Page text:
Over the weekend in Acapulco, Mexico, three bodies with signs of violence on them washed up on the beaches.
The first two bodies were found on a popular beach on Saturday. A third body was then discovered on Sunday at another beach close by, The Sun reported.
One body had been tied to a cement anchor, while another looked to have gunshots in the back of his neck.
The Sun reported that all the bodies had signs of torture on them, but officials and the military did not close the beach while removing the bodies.
Though Acapulco is a beach resort town on the southwestern coast of the country, it has not been able to avoid the overall violence, crime, and cartel activity that has plagued all of Mexico.
Acapulco was rated the second most dangerous city in the world this year, according to Statista.
In 2022, the city had a murder rate of 110.5 per 100,000 inhabitants.
In 2018, the Acapulco police were disarmed by the Mexican military as it was thought that the city’s law enforcement had likely been corrupted by the drug cartels, The Sun reported.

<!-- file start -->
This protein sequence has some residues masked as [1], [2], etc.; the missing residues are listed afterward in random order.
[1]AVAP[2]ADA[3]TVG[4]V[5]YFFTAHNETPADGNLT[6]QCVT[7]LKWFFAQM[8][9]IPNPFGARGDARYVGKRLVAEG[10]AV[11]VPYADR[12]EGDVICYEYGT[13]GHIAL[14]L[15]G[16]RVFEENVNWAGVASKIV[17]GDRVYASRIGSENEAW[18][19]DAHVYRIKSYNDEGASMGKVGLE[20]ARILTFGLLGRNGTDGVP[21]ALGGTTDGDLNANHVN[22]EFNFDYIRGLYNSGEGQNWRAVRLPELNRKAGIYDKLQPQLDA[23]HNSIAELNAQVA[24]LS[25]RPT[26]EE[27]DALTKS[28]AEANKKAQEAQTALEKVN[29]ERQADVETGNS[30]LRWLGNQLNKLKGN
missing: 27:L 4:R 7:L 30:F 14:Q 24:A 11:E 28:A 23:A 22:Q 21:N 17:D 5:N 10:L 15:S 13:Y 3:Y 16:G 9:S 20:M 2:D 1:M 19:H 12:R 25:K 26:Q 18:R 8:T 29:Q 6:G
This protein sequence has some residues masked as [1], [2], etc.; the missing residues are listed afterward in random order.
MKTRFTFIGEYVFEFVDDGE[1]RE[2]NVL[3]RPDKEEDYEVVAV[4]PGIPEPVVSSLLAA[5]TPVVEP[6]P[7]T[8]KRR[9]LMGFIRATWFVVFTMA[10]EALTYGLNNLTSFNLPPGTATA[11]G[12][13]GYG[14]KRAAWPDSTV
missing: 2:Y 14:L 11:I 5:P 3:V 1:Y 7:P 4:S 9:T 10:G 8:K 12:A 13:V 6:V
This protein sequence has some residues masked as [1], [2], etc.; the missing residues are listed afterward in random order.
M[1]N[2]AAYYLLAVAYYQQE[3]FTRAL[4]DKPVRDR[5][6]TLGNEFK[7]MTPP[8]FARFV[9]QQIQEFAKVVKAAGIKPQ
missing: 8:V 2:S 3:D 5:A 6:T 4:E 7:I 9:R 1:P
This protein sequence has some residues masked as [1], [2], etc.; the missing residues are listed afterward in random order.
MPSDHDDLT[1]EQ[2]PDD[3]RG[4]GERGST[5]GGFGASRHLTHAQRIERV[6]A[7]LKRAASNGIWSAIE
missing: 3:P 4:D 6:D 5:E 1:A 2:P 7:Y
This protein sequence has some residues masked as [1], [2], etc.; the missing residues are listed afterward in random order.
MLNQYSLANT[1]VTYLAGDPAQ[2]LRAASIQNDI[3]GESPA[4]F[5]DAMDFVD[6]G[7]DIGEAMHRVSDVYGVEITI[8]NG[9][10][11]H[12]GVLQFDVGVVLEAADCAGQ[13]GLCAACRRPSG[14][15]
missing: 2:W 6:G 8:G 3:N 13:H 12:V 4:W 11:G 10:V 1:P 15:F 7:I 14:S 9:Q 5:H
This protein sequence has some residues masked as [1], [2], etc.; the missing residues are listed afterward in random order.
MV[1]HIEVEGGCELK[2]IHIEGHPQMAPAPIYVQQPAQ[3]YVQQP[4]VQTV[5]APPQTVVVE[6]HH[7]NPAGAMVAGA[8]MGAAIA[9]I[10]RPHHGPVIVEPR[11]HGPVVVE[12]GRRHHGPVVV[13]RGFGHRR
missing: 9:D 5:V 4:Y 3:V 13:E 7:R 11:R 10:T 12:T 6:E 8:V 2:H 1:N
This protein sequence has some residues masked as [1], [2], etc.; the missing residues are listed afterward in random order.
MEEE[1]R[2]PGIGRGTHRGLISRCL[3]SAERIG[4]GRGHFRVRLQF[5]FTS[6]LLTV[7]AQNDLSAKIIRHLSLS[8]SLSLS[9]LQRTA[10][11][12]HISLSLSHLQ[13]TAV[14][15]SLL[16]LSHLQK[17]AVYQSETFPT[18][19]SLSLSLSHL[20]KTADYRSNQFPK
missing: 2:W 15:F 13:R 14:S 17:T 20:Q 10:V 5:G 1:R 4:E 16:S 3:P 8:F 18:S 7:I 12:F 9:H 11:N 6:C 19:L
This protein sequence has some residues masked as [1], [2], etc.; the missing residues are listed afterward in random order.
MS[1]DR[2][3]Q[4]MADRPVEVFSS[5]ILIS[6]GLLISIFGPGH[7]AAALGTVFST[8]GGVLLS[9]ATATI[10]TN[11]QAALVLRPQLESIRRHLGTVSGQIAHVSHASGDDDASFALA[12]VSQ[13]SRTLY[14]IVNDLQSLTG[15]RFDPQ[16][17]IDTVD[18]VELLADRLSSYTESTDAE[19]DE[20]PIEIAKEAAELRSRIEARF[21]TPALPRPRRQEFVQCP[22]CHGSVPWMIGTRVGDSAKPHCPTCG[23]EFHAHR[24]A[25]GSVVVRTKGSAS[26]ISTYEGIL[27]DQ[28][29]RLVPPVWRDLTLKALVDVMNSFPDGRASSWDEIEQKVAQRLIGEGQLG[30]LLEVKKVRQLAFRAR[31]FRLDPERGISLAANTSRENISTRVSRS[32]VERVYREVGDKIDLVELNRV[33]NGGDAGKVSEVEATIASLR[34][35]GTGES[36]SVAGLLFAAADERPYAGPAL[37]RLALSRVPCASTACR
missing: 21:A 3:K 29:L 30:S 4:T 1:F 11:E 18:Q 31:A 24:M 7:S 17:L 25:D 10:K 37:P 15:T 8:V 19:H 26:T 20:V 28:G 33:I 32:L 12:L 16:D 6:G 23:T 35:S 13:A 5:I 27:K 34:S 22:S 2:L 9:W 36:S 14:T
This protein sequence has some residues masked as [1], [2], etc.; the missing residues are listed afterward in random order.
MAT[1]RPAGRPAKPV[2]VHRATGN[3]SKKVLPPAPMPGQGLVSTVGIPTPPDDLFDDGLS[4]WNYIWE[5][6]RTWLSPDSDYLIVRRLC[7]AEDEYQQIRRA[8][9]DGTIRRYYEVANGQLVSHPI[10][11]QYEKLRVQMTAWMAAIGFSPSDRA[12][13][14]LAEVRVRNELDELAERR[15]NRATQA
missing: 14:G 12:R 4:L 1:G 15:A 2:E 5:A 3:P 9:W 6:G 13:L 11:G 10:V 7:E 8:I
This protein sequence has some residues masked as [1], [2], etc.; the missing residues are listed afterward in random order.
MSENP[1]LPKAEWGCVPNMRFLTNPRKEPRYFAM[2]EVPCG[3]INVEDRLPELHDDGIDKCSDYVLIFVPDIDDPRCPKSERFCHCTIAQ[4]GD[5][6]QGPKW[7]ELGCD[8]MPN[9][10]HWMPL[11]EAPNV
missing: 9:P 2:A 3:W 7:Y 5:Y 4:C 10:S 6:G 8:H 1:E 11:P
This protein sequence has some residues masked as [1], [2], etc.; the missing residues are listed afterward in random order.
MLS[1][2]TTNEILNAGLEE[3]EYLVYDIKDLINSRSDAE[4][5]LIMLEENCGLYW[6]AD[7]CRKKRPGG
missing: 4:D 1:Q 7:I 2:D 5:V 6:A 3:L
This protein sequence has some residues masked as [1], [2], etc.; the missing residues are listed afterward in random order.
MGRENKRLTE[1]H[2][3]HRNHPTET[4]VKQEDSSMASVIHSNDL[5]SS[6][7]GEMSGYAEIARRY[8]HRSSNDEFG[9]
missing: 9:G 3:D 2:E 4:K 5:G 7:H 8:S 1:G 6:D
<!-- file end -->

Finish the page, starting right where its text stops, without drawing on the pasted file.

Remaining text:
For years, Acapulco has been a very dangerous city with multiple drug cartels trying to assert control over the territory, Yahoo News reported in 2016.
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It has often been called “Guerrero’s Iraq” (Guerreros is the state in which Acapulco lies) due to the fighting and violence that engulfs it, Yahoo added.
But it’s not just Acapulco that is suffering from violence. The whole country is plagued by it.
The fall of 2022 has been particularly deadly for all of Mexico, let alone Acapulco.
In October alone there were about 2,500 homicides, Mexico News Daily reported.
Overall, Mexico looks to be having yet another deadly year and could hit more than 30,000 homicides by the end of the year. That would make 2022 the fifth year in a row that the country had more than 30,000 homicides, Mexico News Daily added.
Meanwhile, the U.S. has been warning citizens to not travel to places in Mexico like Acapulco, despite their famous resort attractions and beaches.
“Violent crime — such as homicide, kidnapping, carjacking, and robbery — is widespread and common in Mexico. The U.S. government has limited ability to provide emergency services to U.S. citizens in many areas of Mexico, as travel by U.S. government employees to certain areas is prohibited or restricted,” the State Department warned in a travel advisory.
“U.S. government employees may not travel to other areas of the state of Guerrero, including to tourist areas in Acapulco, Zihuatanejo, and Ixtapa,” the travel advisory added.